We can name all these names, and we collectively call them mystics, but is it possible to find some defining thread of meaning and experience that would allow us actually to say what a mystic is? Perhaps if this were possible, it might bring us a step closer , not just to understanding them, but to experience in some way the things which they experienced, to share with them these remarkable insights which go deeper than our own everyday experiences.
One thing is very clear, even from this brief list of names: mysticism is gender-blind. Both men and women were and are regarded as mystics of equal stature. Even in a church whose hierarchy was and is essentially male-dominated, the mystics of the Middle Ages often were women who moved in a man’s world, and still made their mark on history. I think of Hildegard, who in contemporary accounts was described as being small and slight of stature, but who nevertheless negotiated her way through a world dominated by the bishops who were her superiors to gain respect and recognition for her visions and insights.
But if gender is irrelevant to mystic experience, what qualities tie such mystics together? What line binds Pythia to Hildegard, so remote in time from each other? What links the Lebanese Gibran to the Bengali Tagore, who might have been separated by their different cultures, but who nevertheless were each other’s contemporaries? We might say the obvious, and name their devotion to their beliefs. All mystics were on a quest, and this quest took the form of a need, even a passionate desire, to have a contact in some form with a deeper aspect of their faith. For a mystic, doctrine was not enough. A mystic desired something more, something beyond the borders that others had erected around their particular faith. A mystic was – and is – seeking a direct experience of the Divine.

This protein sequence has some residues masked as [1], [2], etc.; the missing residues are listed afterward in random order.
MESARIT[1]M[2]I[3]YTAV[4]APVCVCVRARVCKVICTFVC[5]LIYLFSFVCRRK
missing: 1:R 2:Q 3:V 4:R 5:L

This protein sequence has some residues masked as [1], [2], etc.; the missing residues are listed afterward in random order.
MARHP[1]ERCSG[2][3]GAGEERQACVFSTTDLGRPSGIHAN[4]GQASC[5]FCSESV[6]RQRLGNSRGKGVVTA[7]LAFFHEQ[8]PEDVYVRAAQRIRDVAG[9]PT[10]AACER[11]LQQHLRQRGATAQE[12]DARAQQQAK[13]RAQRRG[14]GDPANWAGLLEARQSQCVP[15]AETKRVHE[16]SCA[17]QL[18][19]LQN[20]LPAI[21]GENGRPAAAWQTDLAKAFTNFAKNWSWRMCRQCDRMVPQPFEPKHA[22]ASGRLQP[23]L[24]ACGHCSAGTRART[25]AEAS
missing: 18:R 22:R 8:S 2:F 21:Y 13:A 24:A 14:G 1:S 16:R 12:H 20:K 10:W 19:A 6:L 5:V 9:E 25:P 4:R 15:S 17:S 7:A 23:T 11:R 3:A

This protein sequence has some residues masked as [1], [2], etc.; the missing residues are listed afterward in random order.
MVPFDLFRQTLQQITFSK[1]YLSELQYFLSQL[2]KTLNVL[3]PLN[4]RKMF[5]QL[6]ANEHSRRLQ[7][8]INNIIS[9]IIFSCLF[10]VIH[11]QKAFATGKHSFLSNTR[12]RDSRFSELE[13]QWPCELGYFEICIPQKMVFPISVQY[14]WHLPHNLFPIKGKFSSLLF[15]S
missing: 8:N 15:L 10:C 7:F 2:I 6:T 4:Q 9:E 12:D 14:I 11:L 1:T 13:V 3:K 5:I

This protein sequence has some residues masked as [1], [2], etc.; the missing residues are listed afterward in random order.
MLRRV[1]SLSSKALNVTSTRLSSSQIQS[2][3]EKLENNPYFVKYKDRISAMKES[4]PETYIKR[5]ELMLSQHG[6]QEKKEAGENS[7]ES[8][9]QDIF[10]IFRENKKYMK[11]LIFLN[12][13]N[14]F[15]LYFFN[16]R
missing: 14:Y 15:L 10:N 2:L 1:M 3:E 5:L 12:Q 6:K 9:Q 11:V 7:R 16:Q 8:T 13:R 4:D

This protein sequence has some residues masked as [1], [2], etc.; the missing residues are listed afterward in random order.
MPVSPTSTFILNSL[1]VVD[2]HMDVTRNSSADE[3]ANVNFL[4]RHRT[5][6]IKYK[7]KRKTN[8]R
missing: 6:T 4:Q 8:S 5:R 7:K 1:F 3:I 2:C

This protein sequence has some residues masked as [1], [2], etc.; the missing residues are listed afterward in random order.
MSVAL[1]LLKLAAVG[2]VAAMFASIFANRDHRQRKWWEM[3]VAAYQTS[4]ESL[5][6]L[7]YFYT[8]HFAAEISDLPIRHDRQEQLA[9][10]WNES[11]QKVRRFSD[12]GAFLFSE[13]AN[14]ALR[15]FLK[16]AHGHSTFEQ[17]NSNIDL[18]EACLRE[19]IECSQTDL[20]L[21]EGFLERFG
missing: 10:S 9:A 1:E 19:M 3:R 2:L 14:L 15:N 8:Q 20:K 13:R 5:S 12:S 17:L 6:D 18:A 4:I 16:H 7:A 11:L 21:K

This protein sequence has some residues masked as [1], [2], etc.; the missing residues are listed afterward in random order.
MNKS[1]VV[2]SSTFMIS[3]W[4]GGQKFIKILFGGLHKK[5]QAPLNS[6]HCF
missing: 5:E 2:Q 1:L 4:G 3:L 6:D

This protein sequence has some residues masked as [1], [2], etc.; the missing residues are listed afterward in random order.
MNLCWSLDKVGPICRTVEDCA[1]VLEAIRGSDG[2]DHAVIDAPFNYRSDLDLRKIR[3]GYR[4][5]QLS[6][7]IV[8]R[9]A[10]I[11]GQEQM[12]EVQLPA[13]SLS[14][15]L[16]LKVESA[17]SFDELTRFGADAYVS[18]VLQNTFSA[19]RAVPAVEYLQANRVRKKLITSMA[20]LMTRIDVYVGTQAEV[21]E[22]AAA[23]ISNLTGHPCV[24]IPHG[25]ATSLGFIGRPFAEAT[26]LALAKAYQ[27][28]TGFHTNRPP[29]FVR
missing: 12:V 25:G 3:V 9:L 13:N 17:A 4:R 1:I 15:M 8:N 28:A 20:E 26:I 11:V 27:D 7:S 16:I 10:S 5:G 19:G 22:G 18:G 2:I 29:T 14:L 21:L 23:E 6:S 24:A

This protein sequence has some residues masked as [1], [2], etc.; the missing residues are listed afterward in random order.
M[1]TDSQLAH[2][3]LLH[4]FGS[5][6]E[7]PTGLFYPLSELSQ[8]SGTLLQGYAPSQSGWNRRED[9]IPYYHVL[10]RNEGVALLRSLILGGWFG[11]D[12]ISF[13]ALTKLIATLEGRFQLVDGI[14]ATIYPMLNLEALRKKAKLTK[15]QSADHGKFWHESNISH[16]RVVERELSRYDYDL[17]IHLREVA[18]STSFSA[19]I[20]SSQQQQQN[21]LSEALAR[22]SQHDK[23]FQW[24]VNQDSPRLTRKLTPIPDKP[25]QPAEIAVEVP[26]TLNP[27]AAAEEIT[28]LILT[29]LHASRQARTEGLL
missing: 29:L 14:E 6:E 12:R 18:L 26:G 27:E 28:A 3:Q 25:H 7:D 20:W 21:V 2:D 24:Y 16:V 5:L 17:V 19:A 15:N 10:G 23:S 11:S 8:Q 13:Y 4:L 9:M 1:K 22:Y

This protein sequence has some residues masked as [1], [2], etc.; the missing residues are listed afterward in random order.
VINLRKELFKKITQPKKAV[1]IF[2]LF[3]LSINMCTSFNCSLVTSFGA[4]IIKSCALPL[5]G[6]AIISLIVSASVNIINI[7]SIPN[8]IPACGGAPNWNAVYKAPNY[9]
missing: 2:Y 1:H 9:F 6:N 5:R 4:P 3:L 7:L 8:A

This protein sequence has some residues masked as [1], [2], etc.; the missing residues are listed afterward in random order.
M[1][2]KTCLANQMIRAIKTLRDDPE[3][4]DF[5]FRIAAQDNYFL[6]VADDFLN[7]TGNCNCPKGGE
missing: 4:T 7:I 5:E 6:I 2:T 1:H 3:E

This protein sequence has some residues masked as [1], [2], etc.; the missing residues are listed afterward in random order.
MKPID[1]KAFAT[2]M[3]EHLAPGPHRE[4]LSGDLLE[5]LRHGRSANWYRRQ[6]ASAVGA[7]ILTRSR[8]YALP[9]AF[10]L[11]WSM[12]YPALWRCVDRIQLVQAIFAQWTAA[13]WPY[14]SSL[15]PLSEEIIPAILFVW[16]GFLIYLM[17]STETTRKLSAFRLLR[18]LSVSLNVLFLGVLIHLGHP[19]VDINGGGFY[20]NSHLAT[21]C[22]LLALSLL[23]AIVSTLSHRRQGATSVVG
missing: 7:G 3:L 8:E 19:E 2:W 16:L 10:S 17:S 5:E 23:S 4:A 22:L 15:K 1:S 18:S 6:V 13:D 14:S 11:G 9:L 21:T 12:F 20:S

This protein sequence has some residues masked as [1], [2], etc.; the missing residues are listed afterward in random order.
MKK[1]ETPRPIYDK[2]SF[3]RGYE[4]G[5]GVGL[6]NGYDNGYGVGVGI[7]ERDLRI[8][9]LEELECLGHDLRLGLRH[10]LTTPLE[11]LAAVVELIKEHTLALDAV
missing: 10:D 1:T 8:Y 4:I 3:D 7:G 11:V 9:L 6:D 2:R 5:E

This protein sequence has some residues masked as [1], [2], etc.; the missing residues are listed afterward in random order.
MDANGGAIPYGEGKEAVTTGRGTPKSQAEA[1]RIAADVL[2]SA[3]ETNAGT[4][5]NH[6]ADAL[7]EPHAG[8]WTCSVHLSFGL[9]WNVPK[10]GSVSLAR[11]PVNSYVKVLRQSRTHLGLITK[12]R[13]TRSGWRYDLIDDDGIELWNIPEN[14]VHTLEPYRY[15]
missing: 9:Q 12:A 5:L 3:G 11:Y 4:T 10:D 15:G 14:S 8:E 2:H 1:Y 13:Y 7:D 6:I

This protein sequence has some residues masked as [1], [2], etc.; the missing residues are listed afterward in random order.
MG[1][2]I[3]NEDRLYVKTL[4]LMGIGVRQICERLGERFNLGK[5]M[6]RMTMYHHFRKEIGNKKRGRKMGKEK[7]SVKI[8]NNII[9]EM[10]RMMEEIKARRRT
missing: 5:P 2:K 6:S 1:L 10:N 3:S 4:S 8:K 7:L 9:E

Such a path cannot be trodden by careful route planning, by wondering what we are going to do next, by thinking carefully about the thoughts that might or might not guide us. Such thoughts are only distractions. A mystic does not walk a path. A mystic is the path, and total trust and surrender are the companions along the way. Every movement is a movement made in love, and every gesture is a gesture of love, of love for the inexpressible Divine.
When Julian of Norwich said that ‘all shall be well’, I do not believe that it was an expression of hope. I feel that she made the statement out of total certainty. She knew with every fibre of her being that it would be so, even though the end of her journey was not yet in sight.
Photo: sculpture Teresa of Avila by Fr. Lawrence Lew